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Lazy loading in ionic angular framework

Nothing strikes fear into the hearts of developers quite like being told their app is slow. Because of this, great pains are taken to optimize the loading and startup performance in our apps. The techniques we use have changed over the years, but the good news is that a lot of the heavy lifting is now done for us by our frameworks and build systems.

In this post, we will take a look at how lazy loading can be used to help speed up the load times of your Ionic Angular apps. Also, it doesn’t matter if your app is packaged and downloaded from the store, or a progressive web app (PWA) running off a server, lazy loading can help increase your startup times in both situations.

Why Optimize Loading Performance?

Performance is about letting users do what they need to do with your app as quickly and efficiently as possible. If your app is slow to load or unresponsive, then your customers will quickly leave and find an app that works better.

Over the past several years, web sites have started to become more app-like by offering better experiences and more functionality. As apps have become more complex, the amount of JavaScript needed to be downloaded has increased as well. JavaScript is the most expensive asset to download, so this dramatic increase in size now posed a new dilemma for our web apps.

To counter these larger bundle sizes, there are now a few additional techniques we can use to help our apps stay fast. One of these techniques is lazy loading, which breaks larger JavaScript bundles up into smaller chunks and delivers them to the browser as needed. Let’s see how we can begin to optimize our loading performance in an Ionic Angular app.

Note, it is known that premature optimization is the root of all evil. What we will go over are particular techniques you can use to see if it helps your apps, but these aren’t one-size-fits-all rules to throw at every project. Take the time to build out your app and then go over these options to see if they can point you in the right direction and are a good fit for your goals.

Lazy Loading in Ionic Angular

The idea behind lazy loading is that we only download the HTML, CSS, and JavaScript that our application needs to render its first route, and then load additional pieces of our application as needed. The great news is that a new Ionic Angular 4.0 app has lazy loading configured by default. Lazy loading is expressed through how the Angular routes are setup:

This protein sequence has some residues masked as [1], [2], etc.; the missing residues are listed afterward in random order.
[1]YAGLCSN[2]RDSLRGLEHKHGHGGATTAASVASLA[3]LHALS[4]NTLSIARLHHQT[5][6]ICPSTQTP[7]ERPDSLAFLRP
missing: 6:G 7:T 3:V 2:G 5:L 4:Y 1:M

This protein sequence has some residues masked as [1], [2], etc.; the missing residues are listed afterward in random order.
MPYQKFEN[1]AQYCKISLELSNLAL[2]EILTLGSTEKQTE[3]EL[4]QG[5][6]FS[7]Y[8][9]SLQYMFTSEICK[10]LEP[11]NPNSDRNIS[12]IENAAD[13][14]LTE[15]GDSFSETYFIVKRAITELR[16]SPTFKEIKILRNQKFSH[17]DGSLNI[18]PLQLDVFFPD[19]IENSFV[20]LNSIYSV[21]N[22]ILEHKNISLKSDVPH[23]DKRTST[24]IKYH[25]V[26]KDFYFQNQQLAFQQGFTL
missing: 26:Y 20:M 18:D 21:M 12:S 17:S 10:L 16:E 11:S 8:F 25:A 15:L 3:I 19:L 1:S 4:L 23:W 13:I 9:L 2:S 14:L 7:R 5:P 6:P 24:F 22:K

const routes: Routes = [

{

path: '',

loadChildren: './tabs/tabs.module#TabsPageModule'

}

];

This is the initial route that is created for you when starting a new Ionic app using the tabs starter template. By specifying a loadChildren string (instead of passing a page class to component), the Angular router will load this file dynamically when the user navigates to the route. This JavaScript also gets split off from the rest of the app into its own bundle.

Below, we have the routes setup in the tabs routing module:

const routes: Routes = [

{

path: 'tabs',

component: TabsPage,

children: [

{

path: 'tab1',

children: [

{

path: '',

loadChildren: '../tab1/tab1.module#Tab1PageModule'

}

]

},

/// tab 2, tab3...

}

]

Each tab in this configuration loads its children lazily as well, meaning all the files for tab2 are not loaded until the user navigates to the tab2 page.

By breaking apart our app into separate lazily loaded chunks, we make it so that the browser doesn’t need to download, parse, and compile our entire app before the user even interacts with the first page. If our app was of significant size, this would greatly increase the initial load time of the app.

Using lazy loading can help your app load fast, however, if a user navigates to a new page, the assets will still need to be downloaded before the user views the page. There can be a small delay while this download happens, and it could be several seconds if on a slow network, giving your app a sluggish feel.

But lazy loading was supposed to make our app fast! Well, it did, at least for the initial page load. Now, let’s take a look at how to pre-load additional routes so they are available when the user wants them.

Optimizing Lazy Loading

When importing the Router module in the main app module, you can specify a pre-loading strategy to use. There are two that come out of the box with Angular:

NoPreloading: Does not perform any preloading of lazily loaded modules. This is the default behavior if no strategy is specified.

PreloadAllModules: After your app loads the initial module, this strategy will preload all the rest of the modules when the network becomes idle. In the Ionic starter templates, we set this option for you automatically.

To specify which strategy to use, set the preloadingStrategy parameter on the options object when setting up the router in app-routing.module.ts:

@NgModule({

imports: [

RouterModule.forRoot(routes, { preloadingStrategy: PreloadAllModules })

],

exports: [RouterModule]

})

The preloadAllModules strategy essentially loads the rest of the app in memory after the first route loads. Navigating between pages will now be quick, as all the routes and modules are loaded and ready to go.

While preloadAllModules is a sensible default for most apps, if your app is large enough, loading the entire thing might not be the best option. You might waste user’s bandwidth (if your app is a PWA) by downloading screens they might not visit. Your initial load might also be slower using preloadAllModules if your app is so large that it takes considerable time to parse and compile the JavaScript.

Fortunately, we can also define custom pre-loading strategies in Angular. Let’s take a look at how to set this up next.

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